San Francisco 49ers add Tom Rathman to team Hall of Fame
San Francisco 49ers Tom Rathman tries to score against the Giants Sept. 6, 1992, in East Rutherford, N.J. Rathman, secondary coach Jim Mora Jr. and Green Bay quarterbacks coach Marty Mornhinweg joined the 49ers on Friday, Jan. 31, 1997, as assistants to new coach Steve Mariucci. (AP Photo/Jim Sulley)
SANTA CLARA — Before earning a glamorous role as the do-everything fullback in Bill Walsh’s innovative offense, Tom Rathman made his mark as a special teams grunt.
The bruises he administered to opponents while blocking on kickoffs and punt return units might still be under an ice pack somewhere.
Now, Rathman is leaving permanent mark in a far grander way: The 49ers announced Wednesday that he will be inducted into the team’s Hall of Fame this fall. They will make it official a press conference at Levi’s Stadium.
No one epitomizes being a @49ers more than Tom Rathman. So happy for him to take his place in the #49ersHoF
Rathman spent 22 of the past 31 seasons with the 49ers as either a player or coach but parted ways in February after the team hired Kyle Shanahan as head coach. Shanahan brought in Bobby Turner with him to take over as running backs coach.
The Hall of Fame announcement has the air of a nice parting gift.
As part of the 49ers backfield from 1986-93, the Nebraska-tough 230-pounder was an integral part of some of the era’s best offenses. Though blocking got him on the radar, Rathman proved to be more than just a human wrecking ball.
Former 49ers running backs coach Tom Rathman talks with Kelvin Taylor during NFL rookie camp in 2016. (AP Photo/Jeff Chiu)
Rathman was also reliable runner (3.7 yards per carry) who, under Walsh, blossomed as a pass catcher. In 1989, Rathman led NFC running backs with 73 catches for 616 yards.
All along, though, he never lost his first love: knocking opponents out of their cleats. As Rathman once told a reporter that his ideal play was “to take a pass in the flat and turn up the field on a defensive back. It’s always nice when you find those 190-pound defensive backs trying to take on a guy who is 235-pounds in full stride. I don’t bother trying to put a move on them. I just try to go through them.”
Born on Oct. 7, 1962, Rathman grew up in Grand Island, Nebraska, where he learned an appreciation for doing the dirty work. As a teenager, his summers were full of tedious, demanding labor in the cornfields. He also helped his father and uncle on a construction crew, pouring cement under a blazing Midwestern sun.
The 49ers drafted Rathman out of Nebraska in the third round (56th overall) of the 1986 NFL Draft. When the country kid reported, it didn’t take Joe Montana to size him up. The quarterback promptly nicknamed him “Woody,” after the naive bumpkin on Cheers.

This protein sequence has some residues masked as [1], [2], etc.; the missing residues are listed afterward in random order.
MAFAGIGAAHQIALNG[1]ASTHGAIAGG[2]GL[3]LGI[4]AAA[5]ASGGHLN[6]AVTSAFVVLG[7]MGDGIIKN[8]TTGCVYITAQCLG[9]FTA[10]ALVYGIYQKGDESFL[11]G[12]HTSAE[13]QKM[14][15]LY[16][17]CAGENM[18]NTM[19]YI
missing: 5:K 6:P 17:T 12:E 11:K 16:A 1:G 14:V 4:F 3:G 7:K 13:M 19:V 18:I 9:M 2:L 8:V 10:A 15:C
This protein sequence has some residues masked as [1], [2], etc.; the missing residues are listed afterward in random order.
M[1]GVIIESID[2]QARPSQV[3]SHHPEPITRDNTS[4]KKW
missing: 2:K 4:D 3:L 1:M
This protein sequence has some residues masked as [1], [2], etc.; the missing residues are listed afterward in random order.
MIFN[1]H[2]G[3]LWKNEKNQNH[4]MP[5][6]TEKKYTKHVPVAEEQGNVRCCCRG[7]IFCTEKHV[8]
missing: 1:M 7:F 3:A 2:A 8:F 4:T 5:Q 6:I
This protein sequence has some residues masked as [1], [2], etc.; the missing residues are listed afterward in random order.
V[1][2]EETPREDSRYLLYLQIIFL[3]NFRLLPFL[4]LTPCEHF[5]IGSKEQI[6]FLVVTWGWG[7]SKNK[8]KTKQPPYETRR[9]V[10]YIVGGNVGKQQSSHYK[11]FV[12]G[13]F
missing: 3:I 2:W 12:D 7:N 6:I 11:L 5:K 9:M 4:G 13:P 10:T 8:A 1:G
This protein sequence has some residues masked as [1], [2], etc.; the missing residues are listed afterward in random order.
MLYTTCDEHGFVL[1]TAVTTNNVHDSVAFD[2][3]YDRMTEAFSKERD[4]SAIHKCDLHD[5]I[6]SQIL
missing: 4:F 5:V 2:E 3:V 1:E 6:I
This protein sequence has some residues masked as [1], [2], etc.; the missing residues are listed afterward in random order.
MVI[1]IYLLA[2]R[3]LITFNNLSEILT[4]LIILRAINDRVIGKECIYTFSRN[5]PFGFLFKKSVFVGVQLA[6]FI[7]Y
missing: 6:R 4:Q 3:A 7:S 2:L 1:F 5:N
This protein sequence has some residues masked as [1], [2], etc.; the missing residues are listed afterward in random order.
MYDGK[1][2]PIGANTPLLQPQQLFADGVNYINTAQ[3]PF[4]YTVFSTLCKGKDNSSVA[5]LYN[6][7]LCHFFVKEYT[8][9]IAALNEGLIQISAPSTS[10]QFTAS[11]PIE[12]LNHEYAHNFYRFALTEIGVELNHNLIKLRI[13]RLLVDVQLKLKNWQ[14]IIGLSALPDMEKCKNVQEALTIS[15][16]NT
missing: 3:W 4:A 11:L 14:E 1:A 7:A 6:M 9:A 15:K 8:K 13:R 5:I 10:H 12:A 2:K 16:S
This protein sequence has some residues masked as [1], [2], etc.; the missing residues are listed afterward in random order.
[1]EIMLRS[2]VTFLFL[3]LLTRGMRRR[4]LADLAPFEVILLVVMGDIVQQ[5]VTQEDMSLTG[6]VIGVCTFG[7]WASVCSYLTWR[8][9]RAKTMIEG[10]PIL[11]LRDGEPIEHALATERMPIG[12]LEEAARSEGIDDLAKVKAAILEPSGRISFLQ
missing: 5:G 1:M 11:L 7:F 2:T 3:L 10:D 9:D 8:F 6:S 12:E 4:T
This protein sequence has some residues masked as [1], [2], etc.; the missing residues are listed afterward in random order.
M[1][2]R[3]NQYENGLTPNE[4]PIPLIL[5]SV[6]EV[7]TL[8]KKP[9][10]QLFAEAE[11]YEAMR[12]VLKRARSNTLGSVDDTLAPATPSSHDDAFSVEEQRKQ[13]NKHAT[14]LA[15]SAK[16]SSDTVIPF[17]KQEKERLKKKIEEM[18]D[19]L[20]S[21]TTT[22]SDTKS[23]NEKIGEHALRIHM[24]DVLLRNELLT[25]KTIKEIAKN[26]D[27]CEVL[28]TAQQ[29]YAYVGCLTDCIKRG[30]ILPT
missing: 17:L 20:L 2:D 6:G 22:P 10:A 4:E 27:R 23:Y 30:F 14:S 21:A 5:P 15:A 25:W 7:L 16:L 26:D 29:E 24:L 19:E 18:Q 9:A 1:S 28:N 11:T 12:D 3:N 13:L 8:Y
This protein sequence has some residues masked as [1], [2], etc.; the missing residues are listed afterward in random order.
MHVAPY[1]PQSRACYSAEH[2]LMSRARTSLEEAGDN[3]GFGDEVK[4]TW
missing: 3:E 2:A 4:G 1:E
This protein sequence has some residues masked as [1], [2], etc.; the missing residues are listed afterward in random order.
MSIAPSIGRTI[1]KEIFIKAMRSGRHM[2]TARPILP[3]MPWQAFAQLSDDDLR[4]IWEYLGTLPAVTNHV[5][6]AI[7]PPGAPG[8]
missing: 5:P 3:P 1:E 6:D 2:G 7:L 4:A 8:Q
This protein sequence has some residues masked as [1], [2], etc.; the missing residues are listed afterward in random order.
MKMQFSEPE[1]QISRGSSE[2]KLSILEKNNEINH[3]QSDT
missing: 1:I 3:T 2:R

But Rathman proved incredibly sophisticated when it came to football, handling whatever role Walsh, and later George Seifert, threw his way.
In eight seasons in San Francisco, Rathman helped the 49ers win seven division titles and two Super Bowls (XXIII and XXIV). Rathman scored two touchdowns as the 49ers repeated as Super Bowl champions with a 55-10 rout of the Denver Broncos on Jan. 28, 1990.
He played his final season with the Raiders in 1994, closing out his career with 2,020 rushing yards and 34 total touchdowns.
Rathman became one of the league’s best running back coaches, and his first stint in that capacity with the 49ers came in 1997-2002 under Steve Mariucci. He also coached running backs with the Detroit Lions (2003-05) and Raiders (2007-08) before returning to the 49ers, where he served under five coaches through this past season.
Frank Gore, his most notable disciple, learned to embrace the idea of becoming a complete back. Thanks to Rathman’s constant one-on-one mentoring, Gore thrived as a power runner, receiver and — of course — blocker.
“If you can’t block,” Gore once said, “then you can’t play for Coach Rathman.”
Established in 2009, the Edward J. DeBartolo Sr. Hall of Fame annually salutes players who, in the team’s words, qualified via “outstanding production and performance on the field, key contributions to the team’s success, and/or the embodiment of the spirit and essence of the San Francisco 49ers.”
Previous inductees include Eddie DeBartolo Jr,, Leo Nomellini, Joe Perry, Hugh McElhenny, Y.A. Tittle, John Henry Johnson, Bob St. Clair, Bill Walsh, Jimmy Johnson, Joe Montana, Ronnie Lott, Dave Wilcox, Steve Young, Fred Dean, Charlie Krueger, John Brodie, Dwight Clark, Jerry Rice, Tony Morabito, Vic Morabito, Roger Craig, R.C. Owens, Gordy Soltau, John McVay, George Seifert and Charles Haley.
— Staff writer Cam Inman contributed to this report